Sunday, June 5, 2011

Arthur Alligood: I Have Not Seen The Wind

Arthur Alligood’s latest record, I Have Not Seen the Wind, begins and ends with a request.

The first track “Show Some Heart” has Alligood or the character in the song asking someone in his life for a hint of affection, a glimmer of recognition. The final song “Come On Something” yearns for responses from equally important ideas and persons such as breakthroughs, new starts, and Jesus. The rest of the album that is sandwiched in between explores these hopes.

“There are lots songs about the brokenness that occurs in any relationship,” says Alligood, who makes his home in White House, Tennessee. “Some are more narrative based. Others are like conversations.”

“I love the idea of a record, a complete group of songs that tell a story from beginning to end,” he continues. “If each can stand on its own then it seems logical that grouped in the right fashion something even greater can be created.”

I Have Not Seen The Wind marks Alligood’s third full-length release, preceded by 2005’s Formerly, 2006’s Under the Grey, and 2009’s Full Circle EP, the latter of which was offered as a free download on

Alligood alternates between his patented folk/Americana and singer/songwriter tunes, equipped solely with his acoustic and the occasional background vocal, as well as pedal steel provided by producer Kenny Hutson (famous for his work with Over the Rhine and Vigilantes of Love) to more driving full-band alternative rock numbers.

He draws the foundation of his sound from a variety of older and modern influences such as songwriters David Bazan, Bill Malonee, Townes Van Zandt, Denison Witmer (to whom he bears a close vocal resemblance), Guy Clark, Lucinda Williams, and Thad Cockrell. He also receives inspiration from authors such as William Gay and Flannery O’Connor.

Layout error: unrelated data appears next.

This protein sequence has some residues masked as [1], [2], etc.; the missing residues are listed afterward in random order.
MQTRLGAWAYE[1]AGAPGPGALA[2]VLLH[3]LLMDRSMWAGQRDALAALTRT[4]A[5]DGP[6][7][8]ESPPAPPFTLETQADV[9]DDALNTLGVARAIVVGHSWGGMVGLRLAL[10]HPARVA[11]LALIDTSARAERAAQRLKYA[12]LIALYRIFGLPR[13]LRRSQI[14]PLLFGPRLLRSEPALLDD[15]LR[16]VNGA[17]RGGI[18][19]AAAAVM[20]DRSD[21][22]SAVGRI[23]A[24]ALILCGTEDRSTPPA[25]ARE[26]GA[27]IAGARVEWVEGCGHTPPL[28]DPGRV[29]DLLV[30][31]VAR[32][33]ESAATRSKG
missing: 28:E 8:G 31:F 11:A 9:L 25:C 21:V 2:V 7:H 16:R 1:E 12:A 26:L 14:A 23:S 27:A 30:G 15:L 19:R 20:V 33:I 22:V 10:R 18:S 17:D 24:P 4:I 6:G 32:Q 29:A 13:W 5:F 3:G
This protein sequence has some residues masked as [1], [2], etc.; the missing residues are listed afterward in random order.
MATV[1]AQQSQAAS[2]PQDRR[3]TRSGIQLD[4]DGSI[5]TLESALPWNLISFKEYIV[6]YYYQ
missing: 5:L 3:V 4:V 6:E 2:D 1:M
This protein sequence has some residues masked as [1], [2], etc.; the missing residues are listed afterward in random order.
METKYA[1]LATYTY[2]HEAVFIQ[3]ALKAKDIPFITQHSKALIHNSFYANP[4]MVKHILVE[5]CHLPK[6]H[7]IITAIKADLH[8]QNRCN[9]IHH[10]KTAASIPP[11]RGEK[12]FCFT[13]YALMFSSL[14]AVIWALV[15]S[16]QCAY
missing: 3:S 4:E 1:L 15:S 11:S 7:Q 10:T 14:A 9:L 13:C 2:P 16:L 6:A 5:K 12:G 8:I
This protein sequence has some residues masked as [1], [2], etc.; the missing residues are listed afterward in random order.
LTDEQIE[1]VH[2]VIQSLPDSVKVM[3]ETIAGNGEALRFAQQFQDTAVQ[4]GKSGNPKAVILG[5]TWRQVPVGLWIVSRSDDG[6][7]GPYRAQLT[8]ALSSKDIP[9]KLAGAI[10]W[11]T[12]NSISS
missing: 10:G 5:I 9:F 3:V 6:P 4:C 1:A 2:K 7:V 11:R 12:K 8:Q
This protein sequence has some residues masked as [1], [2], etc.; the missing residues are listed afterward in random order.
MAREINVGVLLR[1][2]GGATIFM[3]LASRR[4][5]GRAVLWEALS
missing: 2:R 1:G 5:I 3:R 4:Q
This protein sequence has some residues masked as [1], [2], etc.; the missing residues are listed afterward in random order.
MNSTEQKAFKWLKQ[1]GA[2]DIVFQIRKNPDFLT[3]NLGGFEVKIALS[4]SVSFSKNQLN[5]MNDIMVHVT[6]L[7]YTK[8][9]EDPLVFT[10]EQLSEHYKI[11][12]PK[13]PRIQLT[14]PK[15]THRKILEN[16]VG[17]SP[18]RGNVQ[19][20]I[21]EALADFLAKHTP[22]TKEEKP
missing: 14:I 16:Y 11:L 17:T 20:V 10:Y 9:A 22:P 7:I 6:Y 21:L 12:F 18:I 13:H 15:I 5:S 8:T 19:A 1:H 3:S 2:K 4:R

Hope in the face of doubt, struggle, and resistance is the air this record breathes. Through songs such as lead single “Keep Your Head Up” (Stop your fighting/let me do the fighting…I am, I am/I am much closer than your next breath) to “Turn It Over” with its chorus urging the listener past personal heartache and disappointment (Turn it over/ Find the other side/ And see it through).

“Piece Me Together” yearns for redemption and reconciliation, a chance to stop being alone (Like a lost child I have wandered, but in my heart now I know/I can't make it on my own). This song as well as “Gavel” and the title track reveal the poetic side of Alligood with a strong use of imagery and repetition:

“Can't judge the future by the past
Can't judge a moment by the one before
Can't judge a beggar cause he asks
Or a rich man who won't give to the poor”
- “Gavel”

“I've seen sunsets over the ocean
I've seen peace stay just out of hand
I've seen hearts wound one another, but I have not seen the wind”
-“I Have Not Seen The Wind”

A more layered and full sound comes to a head on songs such as the electric guitar and organ-soaked sound of “Make Her Smile” (a love song with imagery of journey to land from sea) and “Where The Storm Meets the Sun”, whose first few chords sound subtly like the beginning of REM’s “Losing My Religion” but transforms into a brighter-sounding tune based on “Sally Lloyd-Jones' take on the story of the Great Deluge.

“I wanted to make the greatest record of all time. This is how I have to look at it,” Alligood says. “I don't think I made the greatest record of all time. Instead I may have made a good record or maybe a great one. I'll let others decide. I am very proud of it though. More so than anything I have ever done.”

Despite his personal feelings about the record, Alligood accomplishes his mission of presenting a complete and comprehensive record from beginning to end. Each song holds weight and possesses purpose. Each one stands the test of time…and the wind.

Check out the record at

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